Who's Laughing Now? | Science | Smithsonian
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(Suzi Eszterhas)

Who's Laughing Now?

Long maligned as nasty scavengers, hyenas turn out to be protective parents and accomplished hunters

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Our headlights pick up the gleamıng eyes of nine spotted hyenas stalking single file across the savanna. "Zebra hunt," says Kay Holekamp, killing the Land Cruiser's engine. We're about 100 miles west of Nairobi in Kenya's Masai Mara National Reserve.

The hyenas walk parallel to the herd with their heads turned toward it. The agitated zebras gallop back and forth in short, panicky dashes, then skitter off into the absolute darkness. The hyenas follow at a walk and disappear into the night. "They'll circle, watch, lie down, then get back up and do it all again until they finally decide to attack," says Holekamp, a biologist who has been studying spotted hyenas in the park for 20 years.

Spotted hyenas are some of Africa's most proficient predators. A frenzied scrum of them can dismantle and devour a 400-pound zebra in 25 minutes. An adult spotted hyena can tear off and swallow 30 or 40 pounds of meat per feeding. Latecomers to a kill use their massive jaw muscles and molars to pulverize the bones for minerals and fatty marrow. Hair and hooves get regurgitated later. "The only thing left is a patch of blood on the ground," says Holekamp.

Holekamp, 56, alternates working in the field in Masai Mara and teaching at Michigan State University in Lansing. (She lives on 13 acres outside the city with her partner and occasional collaborator, neurobiologist Laura Smale, also a professor at MSU.) Everyone around Masai Mara knows "Mama Fisi"—fisi is Swahili for hyena—the blond woman in oversized T-shirts who returns every summer to her tent camp on the Talek River, where baboons sometimes raid the food tent, a gennet cat loiters near the supper table, bats hang from tent poles and the night resounds with chuffing leopards, pinging fruit bats and whooping hyenas. "I expected to study spotted hyenas for three years and move on," says Holekamp, "but they just kept getting more interesting."

Though they resemble dogs, the four species of hyena—spotted, striped, brown and the aardwolf—are actually more closely related to cats, and closest to mongooses and civets. Spotted hyenas (Crocuta crocuta), also known as laughing hyenas, live in forests, swamps, deserts and mountains throughout Africa. They are the best-known, biggest (up to 189 pounds, though 135 is typical), most numerous and strangest hyenas, and not just because of their sloping profile and demented "laugh"—a high-pitched cackle they emit when frightened or excited. Spotted hyenas are also gender-benders and role reversers.

Spotted hyenas sometimes scavenge, but, contrary to popular belief, they kill 95 percent of their food. As hunters, alone or in groups, they equal leopards, cheetahs and lions. Yet the lion is considered noble, the cheetah graceful and the leopard courageous, while the hyena is seen as sneaky and vicious—a cringing scavenger, a graveyard lurker. Few creatures inspire such a queasy mixture of fear, disgust and disdain. Most zoos snub them—no public demand. Conservation groups do not use hyena photos to raise money. Across epochs and continents, from the Bible to African folk tales, from Theodore Roosevelt ("foul and evil ferocity...as cowardly as it is savage") and Ernest Hemingway ("devourer of the dead...sad yowler, camp-follower, stinking, foul") to Disney's The Lion King ("slobbery, mangy, stupid vultures"), our reaction to hyenas is the same: yech.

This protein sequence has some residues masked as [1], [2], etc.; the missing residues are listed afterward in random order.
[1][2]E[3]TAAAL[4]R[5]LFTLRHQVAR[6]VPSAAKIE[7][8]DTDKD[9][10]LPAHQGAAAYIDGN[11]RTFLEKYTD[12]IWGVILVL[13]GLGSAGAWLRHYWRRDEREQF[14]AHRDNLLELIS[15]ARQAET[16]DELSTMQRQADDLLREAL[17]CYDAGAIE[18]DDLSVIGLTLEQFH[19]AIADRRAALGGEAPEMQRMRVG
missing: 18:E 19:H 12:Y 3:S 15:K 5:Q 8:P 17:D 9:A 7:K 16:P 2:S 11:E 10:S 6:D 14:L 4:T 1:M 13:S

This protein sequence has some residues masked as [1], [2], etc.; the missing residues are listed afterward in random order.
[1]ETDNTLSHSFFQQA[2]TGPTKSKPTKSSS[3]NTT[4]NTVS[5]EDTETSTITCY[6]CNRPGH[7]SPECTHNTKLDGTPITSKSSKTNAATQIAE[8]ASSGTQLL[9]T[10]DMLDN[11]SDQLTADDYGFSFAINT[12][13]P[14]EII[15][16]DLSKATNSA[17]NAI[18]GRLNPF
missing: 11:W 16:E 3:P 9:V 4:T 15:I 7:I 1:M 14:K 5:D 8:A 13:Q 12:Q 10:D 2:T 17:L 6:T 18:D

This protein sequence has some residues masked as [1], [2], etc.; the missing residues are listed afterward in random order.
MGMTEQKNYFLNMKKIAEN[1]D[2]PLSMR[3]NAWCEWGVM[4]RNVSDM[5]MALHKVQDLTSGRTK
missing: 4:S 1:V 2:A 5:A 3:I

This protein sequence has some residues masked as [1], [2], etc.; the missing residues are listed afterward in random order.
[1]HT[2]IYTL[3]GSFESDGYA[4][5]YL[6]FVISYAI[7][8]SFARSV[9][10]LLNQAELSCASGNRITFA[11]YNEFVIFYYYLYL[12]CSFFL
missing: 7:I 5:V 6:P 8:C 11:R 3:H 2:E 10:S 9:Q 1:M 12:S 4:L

In the 1960s, a few field researchers finally began peeling away centuries of ignorance. The chimpanzee expert Jane Goodall, working in Tanzania's Ngorongoro Crater, expected to dislike spotted hyenas, but they soon won her over. "Hyenas are second only to chimpanzees in fascination," she wrote; "they are born clowns, highly individualistic." Wildlife biologist George Schaller, studying lions on the Serengeti in the 1960s, exploded another misperception by reporting that lions scavenged more kills from hyenas than vice versa. Around the same time, naturalist Hans Kruuk spent three and a half years with the Serengeti's spotted hyenas. He expected odious solitary scavengers but instead found sophisticated hunters living in complex clans. In 1979, Laurence Frank, from the University of California at Berkeley, began studying spotted hyenas in the Masai Mara. A few years later he and his colleague Stephen Glickman captured 20 cubs and took them back to Berkeley for a long-term study. Today 26 captive hyenas live in a research center in the hills above campus.

Holekamp got her doctorate at Berkeley, writing a dissertation on ground squirrels, and then worked briefly with Frank in Masai Mara. Spotted hyenas won her over. In the past 20 years she and her graduate students have created a large database about the Masai Mara animal's diet, movements, communication, births, deaths, lines of descent, morphology, conservation, intelligence, social organization and behavior. But Holekamp is most interested in the ways hyenas bend gender roles. "By studying an animal that seems to contradict the usual rules," she says, "you can shed light on what the rules really are. Plus, I just think they're really cool."